You cannot get disability automatically for hydrocephalus because it is not a specifically listed condition in Social Security's "blue book" of listed impairments. Instead, in order to receive Social Security Disability benefits for hydrocephalus, you must show that your symptoms are equal in severity to those of a listed impairment or that the limitations caused by the condition makes it impossible for you to do any type of work that you are trained for or could be trained for.
Based on the impairments that can arise due to hydrocephalus or the causes behind the hydrocephalus, there are various disability listings that your condition may "meet" or "equal," including:
Organic mental disorders. Hydrocephalus can cause changes in your ability to think or remember things and your mood. The disability listing for organic mental disorders may apply if you have suffered a drop in IQ or changes in your mental or cognitive abilities that greatly affect your ability to function regularly. Or, if you have had an organic mental disorder for at least two years that has impacted your ability to work and is not well controlled despite receiving medical care, you can qualify this way. See our article on disability for lowered IQ for more information.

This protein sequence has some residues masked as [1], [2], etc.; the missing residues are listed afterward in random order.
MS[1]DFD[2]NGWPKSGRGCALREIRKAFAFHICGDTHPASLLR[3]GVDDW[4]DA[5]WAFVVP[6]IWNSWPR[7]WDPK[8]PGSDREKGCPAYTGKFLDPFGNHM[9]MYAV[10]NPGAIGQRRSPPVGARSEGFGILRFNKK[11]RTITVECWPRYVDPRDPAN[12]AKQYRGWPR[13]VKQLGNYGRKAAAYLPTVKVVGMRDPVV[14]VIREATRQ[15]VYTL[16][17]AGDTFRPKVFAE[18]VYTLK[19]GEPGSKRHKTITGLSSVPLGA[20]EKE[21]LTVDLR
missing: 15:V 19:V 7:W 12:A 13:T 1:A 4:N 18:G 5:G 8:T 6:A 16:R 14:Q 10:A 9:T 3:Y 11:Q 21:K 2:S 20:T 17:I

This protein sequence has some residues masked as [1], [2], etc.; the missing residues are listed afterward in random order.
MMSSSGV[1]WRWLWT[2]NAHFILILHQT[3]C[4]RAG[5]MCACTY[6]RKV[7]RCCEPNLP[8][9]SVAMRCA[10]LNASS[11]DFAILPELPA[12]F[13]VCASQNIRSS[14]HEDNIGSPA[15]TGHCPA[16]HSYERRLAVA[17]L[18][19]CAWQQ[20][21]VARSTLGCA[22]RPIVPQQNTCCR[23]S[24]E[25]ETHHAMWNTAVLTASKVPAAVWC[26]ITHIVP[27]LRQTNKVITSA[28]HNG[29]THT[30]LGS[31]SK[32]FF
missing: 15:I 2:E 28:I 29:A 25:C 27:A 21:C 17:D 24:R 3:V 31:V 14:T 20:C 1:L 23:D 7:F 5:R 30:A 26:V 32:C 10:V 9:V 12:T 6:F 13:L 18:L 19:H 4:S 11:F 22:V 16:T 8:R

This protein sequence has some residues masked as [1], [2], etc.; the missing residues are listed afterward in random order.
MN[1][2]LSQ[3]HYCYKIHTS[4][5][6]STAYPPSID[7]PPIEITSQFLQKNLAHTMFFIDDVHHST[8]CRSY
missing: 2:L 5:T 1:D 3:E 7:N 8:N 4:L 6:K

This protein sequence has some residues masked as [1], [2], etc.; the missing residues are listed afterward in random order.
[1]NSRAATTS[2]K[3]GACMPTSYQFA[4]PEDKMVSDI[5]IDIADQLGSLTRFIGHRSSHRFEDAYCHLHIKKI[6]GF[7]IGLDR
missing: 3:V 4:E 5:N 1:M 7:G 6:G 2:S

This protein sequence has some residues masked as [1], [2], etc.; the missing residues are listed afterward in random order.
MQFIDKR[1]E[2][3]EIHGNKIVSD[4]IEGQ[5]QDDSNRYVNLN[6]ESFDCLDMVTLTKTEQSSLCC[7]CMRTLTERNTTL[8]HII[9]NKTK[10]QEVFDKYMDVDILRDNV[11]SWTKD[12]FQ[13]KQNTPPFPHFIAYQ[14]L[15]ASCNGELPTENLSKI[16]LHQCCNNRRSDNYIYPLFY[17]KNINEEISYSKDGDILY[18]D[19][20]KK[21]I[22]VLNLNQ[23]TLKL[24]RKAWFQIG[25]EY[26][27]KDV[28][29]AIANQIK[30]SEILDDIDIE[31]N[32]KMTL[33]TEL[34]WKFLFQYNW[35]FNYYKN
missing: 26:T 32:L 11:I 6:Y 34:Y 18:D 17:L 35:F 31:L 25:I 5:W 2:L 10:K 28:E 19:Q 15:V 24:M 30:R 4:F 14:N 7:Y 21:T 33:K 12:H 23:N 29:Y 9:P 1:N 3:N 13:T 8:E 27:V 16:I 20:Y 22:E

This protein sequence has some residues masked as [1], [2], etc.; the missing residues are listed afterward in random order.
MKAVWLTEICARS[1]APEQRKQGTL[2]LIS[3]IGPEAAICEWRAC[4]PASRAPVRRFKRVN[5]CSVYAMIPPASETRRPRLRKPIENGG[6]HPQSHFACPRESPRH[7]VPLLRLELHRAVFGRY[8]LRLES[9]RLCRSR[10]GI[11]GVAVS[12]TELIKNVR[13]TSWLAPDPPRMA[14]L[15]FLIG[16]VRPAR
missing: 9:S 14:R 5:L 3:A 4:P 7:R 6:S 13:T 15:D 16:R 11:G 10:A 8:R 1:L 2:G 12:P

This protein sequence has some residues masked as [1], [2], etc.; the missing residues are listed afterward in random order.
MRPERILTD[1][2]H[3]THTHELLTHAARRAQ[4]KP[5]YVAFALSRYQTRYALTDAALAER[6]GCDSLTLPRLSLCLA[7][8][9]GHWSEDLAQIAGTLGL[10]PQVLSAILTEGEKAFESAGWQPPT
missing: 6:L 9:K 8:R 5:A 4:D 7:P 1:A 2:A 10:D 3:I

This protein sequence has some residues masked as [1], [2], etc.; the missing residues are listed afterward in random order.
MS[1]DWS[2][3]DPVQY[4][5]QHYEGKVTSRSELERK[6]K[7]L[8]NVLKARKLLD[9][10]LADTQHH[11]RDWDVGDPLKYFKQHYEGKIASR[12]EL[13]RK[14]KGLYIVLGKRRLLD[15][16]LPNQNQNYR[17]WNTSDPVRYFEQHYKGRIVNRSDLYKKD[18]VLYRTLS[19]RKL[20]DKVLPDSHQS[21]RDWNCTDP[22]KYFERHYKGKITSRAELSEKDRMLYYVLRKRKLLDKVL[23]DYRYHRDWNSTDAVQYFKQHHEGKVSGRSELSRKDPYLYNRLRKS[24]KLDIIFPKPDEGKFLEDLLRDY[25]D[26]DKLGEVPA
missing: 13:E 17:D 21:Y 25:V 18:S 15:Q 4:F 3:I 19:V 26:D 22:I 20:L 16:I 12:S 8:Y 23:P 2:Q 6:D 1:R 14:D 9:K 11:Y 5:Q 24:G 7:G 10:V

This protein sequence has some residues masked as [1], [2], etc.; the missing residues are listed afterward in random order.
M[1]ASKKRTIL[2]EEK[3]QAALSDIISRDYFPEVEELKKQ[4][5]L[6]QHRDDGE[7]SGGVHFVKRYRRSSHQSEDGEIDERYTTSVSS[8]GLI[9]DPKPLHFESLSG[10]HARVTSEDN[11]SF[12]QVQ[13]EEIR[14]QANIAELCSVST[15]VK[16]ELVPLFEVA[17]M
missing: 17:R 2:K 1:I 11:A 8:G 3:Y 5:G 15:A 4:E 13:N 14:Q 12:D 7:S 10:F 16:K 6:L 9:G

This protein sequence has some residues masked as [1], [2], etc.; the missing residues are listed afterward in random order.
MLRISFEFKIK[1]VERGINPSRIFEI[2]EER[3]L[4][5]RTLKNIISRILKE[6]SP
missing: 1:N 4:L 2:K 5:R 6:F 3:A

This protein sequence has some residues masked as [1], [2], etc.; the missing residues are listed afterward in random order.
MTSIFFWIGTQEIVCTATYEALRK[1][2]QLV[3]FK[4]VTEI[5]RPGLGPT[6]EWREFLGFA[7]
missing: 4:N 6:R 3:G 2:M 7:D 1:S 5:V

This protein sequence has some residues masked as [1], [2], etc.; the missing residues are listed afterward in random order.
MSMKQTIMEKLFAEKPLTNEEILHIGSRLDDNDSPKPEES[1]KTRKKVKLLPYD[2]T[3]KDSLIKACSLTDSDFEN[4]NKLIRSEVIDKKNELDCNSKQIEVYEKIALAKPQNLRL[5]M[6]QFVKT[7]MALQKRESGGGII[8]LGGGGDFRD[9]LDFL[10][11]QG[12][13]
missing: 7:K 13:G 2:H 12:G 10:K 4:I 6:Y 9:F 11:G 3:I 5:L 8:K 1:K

Stroke. Hydrocephalus can cause loss of motor function in any part of the body. The disability listing for central nervous system vascular incidents may apply if you have damage to the brain from the hydrocephalus that causes speech problems or difficulty walking or using your arms and hands. See our article on disability following stroke for more information.
Epilepsy. While hydrocephalus is not a common cause of epilepsy, shunts can cause seizures. The epilepsy disability listing may apply if you suffer seizures at least once a month with loss of consciousness, night seizures that affect your ability to function during the day, or seizures at least once a week that cause significant interference with daily activities. See our article on disability for seizures for more information.